Mixing For Streaming: Finding The Right Levels For Music, Speech

One of the bigger challenges is finding the right mix in the venue live, but then a much different one for streaming.

Mixing For Streaming: Finding The Right Levels For Music, Speech
The next best thing would be to have a separate small mixer, which may or may not need to be operated by an engineer all of the time. You’ll send a stereo mix of the band and vocals as the “music stem” to this mixer (by utilizing either audio subgroups or, better yet, a stereo auxiliary send on your FOH console).

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Mixing For Streaming: Finding The Right Levels For Music, Speech

Technology Resource

Worship Facilities Magazine, March-April 2018
The March-April 2018 issue of Worship Facilities Magazine offers articles about how to prepare, prevent and respond to church violence, a look into what church management software can do for your church community, and a piece on how a once popular nightclub venue was transitioned to become Shoreline Church's new home.
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Mixing for live streaming doesn’t have to be difficult, but there are a few key things to keep in perspective, in order to get great results. I’m going to point out the big ones here, like speech vs. music levels and the use of audience mics, and then talk briefly about the typical ways people manage their broadcast mixes. And notice that I’m referring to this as broadcasting, as that’s exactly what a web stream is.

In fact, the way you mix for a web stream is no different than mixing for television. Either way, there’s someone watching or listening in their home or at work. They want to hear the same qualities in the mix regardless of how it gets to them.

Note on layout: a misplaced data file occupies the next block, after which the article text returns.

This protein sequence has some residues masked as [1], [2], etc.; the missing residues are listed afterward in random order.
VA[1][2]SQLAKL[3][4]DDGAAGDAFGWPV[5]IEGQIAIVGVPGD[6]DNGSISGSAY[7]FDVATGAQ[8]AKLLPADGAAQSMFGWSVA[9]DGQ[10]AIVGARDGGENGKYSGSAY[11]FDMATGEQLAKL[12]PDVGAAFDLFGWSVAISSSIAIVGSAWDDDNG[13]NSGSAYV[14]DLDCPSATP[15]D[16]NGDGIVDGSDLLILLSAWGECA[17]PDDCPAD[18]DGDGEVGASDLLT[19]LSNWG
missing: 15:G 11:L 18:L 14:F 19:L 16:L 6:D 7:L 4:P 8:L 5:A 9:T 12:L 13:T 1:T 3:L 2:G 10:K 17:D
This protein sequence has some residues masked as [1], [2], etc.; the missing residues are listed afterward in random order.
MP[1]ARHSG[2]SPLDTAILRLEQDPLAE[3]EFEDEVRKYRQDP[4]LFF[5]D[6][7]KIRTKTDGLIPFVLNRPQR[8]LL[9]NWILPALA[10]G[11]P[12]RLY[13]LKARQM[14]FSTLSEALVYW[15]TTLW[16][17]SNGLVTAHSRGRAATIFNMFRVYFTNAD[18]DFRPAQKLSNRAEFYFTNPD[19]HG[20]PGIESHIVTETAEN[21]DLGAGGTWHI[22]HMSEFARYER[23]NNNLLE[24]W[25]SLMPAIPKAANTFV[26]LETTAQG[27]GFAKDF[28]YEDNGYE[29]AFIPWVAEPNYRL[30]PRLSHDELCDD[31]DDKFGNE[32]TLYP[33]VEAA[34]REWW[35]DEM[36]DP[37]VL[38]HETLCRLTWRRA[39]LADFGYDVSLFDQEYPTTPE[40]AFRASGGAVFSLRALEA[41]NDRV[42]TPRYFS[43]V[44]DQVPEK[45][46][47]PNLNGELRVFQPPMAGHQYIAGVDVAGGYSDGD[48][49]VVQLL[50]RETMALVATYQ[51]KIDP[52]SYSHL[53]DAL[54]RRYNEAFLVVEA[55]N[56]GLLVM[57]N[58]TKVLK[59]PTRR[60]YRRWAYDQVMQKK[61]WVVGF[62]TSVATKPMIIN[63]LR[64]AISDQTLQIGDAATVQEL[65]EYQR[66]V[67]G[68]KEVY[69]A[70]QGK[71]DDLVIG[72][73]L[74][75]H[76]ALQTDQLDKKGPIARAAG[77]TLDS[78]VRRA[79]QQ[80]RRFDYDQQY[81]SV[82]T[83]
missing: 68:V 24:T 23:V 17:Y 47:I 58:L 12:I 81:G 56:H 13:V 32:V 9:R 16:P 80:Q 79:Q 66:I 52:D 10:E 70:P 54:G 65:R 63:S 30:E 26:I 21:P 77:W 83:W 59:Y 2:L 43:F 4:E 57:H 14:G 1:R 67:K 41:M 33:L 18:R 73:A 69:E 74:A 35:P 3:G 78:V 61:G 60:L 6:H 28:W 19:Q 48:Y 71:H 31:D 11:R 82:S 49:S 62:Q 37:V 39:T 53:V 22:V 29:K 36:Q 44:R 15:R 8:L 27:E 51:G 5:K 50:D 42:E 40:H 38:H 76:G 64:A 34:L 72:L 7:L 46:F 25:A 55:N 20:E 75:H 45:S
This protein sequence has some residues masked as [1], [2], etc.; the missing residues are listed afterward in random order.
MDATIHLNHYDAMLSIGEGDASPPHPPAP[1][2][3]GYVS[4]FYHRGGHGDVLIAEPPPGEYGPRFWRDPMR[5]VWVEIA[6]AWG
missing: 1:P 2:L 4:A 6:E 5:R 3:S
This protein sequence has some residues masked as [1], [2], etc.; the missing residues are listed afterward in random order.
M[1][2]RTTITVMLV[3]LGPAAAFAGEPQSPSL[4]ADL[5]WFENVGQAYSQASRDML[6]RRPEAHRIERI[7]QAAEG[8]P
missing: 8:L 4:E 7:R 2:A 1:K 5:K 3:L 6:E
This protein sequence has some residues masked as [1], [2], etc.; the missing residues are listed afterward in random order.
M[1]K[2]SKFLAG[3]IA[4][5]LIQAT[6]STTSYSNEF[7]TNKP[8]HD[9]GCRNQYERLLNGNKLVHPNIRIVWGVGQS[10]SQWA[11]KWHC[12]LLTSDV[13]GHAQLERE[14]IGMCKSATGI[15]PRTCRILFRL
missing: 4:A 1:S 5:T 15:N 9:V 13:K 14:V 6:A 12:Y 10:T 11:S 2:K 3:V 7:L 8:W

Remember that remote viewers/listeners will have a significantly different experience than those in the room during worship.

One of the biggest challenges is that the blend we want to hear live in a venue is often quite different than what we’d want to hear somewhere else. For example, in a small room, you may not have a lot of drums in your mix, because they might already be plenty loud acoustically. However, a broadcast listener will certainly want to hear them. In addition, you might have the vocals “on top” of the mix quite a bit live, because the congregation likes that, but that may not sound good on a broadcast. You also may like to have a really dynamic mix live, because it’s exciting and sounds more “open” than one which is heavily compressed. However, the better broadcast mixes tend to have a more restricted dynamic range, to give the listener a more consistent experience.

Another common issue is that we tend to enjoy quite different levels for music and speech in a live setting, with there often being as much as a 20 dB difference in what feels right live. For example, let’s say you mix your music at an average level of 95 dBA.

That might be nice and energetic, and gets everyone on their feet worshiping, but speech that loud would probably send people running for the exits.

On a broadcast, though, those segments need to be roughly at the same level, or viewers will constantly have to adjust their volume to chase the drastically changing mix levels.

Depending on your room, you may or may not add a lot of effects like reverb and delay to your FOH mix. You might add a lot of reverb, because it could be hard to notice in your room, and so it takes a lot before you get the desired effect. Or you might not add any, because the room is already reverberant, and you don’t feel like you need any.


More About Brad Duryea
Brad Duryea is an audio engineer based in Houston, Texas, where he is the director of audio technology for Lakewood Church. He can be reached via Twitter: @bradduryea.
Get in Touch: brad.duryea@gmail.com    More by Brad Duryea

Latest Resource

Worship Facilities Magazine, March-April 2018
The March-April 2018 issue of Worship Facilities Magazine offers articles about how to prepare, prevent and respond to church violence, a look into what church management software can do for your church community, and a piece on how a once popular nightclub venue was transitioned to become Shoreline Church's new home.


Article Topics

Technology · Audio · Streaming · Broadcast · Console · Live · Microphones · Mixers · Mixing For Streaming · All Topics

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